Thursday now and I can’t believe there’s only two whole days left. Time flies when you’re having fun I guess. I’ve been enjoying holding the silence/silencio signs outside S2 for the evening service, except for when people take no notice. The weather’s held since Tuesday – it’s now 30 degrees apparently. Bit cloudy though. Kinda tired today – too much avoiding the night guards last night and playing the “Tom” game. We’ve got the regional meeting this afternoon instead of small groups – not entirely sure what it involves but oh well..
The week has gone far too quickly. I wish I could stay for another week. It’s going to be a shock going home to a comfy bed. I’ll miss our late night card games and chats in Tom’s tent. There are some fantastic quotes that will stay with me, mostly from those memorable nights.
My small group this week has been very good. Each person has opened up and shared parts of their lives with the group. It was great to have Deji and Poli who are from India and Bangladesh and are staying at Taizé for three months, in our group. Brother Richard’s bible studies all week on Romans 8 have been inspirational and challenging.
Welcome on the field was my afternoon job with a whole group meeting at 3pm with Br Etienne, Benoit and Marceso. We then split into our smaller groups to walk around our areas. I am with Dennis, Yasmina and Basha in Doula 4 (the tent area between 60 and 74). Each day we encourage people to go to their bible studies on time at 3.30pm. This is the difficult part of the job with different nationalities pretending not to understand English. We have got to know the Swedish girls and Spanish guys very well but they did go to take part in their bible studies and small groups, by the end of the week. At 5pm we have tea in the room about La Morada and another meeting to see if there have been any problems.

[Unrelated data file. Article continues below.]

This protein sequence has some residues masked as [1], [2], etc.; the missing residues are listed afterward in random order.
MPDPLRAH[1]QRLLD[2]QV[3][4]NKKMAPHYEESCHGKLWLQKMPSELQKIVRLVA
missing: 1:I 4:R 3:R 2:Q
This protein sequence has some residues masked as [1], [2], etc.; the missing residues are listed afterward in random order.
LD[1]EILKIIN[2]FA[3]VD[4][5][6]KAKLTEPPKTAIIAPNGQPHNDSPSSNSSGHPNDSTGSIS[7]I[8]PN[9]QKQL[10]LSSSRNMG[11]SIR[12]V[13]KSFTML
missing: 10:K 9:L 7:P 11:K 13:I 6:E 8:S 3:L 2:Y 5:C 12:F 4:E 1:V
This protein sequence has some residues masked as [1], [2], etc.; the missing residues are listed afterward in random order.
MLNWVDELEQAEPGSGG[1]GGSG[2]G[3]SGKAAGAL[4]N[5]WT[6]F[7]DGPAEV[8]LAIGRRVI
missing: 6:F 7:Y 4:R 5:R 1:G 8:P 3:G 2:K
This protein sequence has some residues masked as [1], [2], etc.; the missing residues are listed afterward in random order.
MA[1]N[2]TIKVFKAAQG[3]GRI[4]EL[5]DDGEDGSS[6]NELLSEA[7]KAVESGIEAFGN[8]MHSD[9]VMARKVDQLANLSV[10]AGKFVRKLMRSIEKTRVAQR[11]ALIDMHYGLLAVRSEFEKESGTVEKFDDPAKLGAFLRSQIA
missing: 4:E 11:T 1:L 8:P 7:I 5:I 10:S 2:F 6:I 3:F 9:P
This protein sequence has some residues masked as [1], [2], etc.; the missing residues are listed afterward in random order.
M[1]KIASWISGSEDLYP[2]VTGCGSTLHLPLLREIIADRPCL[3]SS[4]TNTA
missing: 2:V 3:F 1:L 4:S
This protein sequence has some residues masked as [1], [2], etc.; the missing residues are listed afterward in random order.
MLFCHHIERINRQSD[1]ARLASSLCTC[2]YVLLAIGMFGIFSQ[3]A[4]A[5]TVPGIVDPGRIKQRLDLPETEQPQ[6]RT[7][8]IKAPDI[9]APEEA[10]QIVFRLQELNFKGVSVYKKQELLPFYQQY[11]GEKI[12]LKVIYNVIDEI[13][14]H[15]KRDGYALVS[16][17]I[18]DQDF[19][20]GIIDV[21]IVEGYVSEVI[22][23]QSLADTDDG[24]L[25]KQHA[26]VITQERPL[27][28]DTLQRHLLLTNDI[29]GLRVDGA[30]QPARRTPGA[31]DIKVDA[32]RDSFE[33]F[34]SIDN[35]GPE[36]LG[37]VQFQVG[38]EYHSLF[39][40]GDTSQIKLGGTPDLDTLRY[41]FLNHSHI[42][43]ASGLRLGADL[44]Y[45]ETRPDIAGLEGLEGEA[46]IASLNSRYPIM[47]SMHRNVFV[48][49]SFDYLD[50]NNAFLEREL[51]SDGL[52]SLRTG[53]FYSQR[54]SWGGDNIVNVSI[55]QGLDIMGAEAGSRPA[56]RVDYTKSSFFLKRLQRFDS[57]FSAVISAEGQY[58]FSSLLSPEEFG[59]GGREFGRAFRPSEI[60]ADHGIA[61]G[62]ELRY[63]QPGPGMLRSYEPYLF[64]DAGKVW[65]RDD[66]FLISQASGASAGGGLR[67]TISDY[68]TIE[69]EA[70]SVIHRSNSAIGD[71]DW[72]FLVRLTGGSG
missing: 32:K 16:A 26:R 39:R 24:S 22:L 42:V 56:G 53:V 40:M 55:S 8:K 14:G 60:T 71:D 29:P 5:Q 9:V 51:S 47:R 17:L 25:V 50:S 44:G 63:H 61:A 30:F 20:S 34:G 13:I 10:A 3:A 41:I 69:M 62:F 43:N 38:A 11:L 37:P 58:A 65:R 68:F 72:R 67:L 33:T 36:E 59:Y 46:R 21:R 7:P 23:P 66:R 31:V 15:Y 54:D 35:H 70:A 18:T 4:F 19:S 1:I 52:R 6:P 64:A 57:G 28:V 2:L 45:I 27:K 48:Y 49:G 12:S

The last few hours here! Only four hours till we leave. It has been a very special week. Meeting people from all backgrounds and discussing issues in my small group. It seems such a long time since we arrived because so much ahs happened and at the same time, no time at all. Taizé has become like another home for me and I will definitely be back
I can’t believe it’s time to pack up all ready. I’ve made lots of new friends and haven’t had much time to cement their friendship. I think one time I may stay longer or become a really good pen pal. But I am looking forward to seeing my friends and little scouts but it’s going to be hard to tell them about Taizé without feeling bad.
I can’t believe I haven’t written in the diary yet! Usually I love writing stuff, but I’ve been quite busy and haven’t even had time to write in my own diary which means my memories are already blurry, but I know it has been an amazing week. My small group has been brilliant; people have really opened up and a couple admitted things that must have been really hard to admit. We had some really interesting discussions; we prayed together and had a lot of fun teaching each other songs. Coming back this year was like coming home – Taizé will always have a special place in my heart.
The journey home… The story so far after about an hour’s delay during which we had entertainment from some fellow English who are staying two weeks (so jealous). Eventually we moved off and the games began. The highlight, of course, being Mafia. Much hilarity was had by all.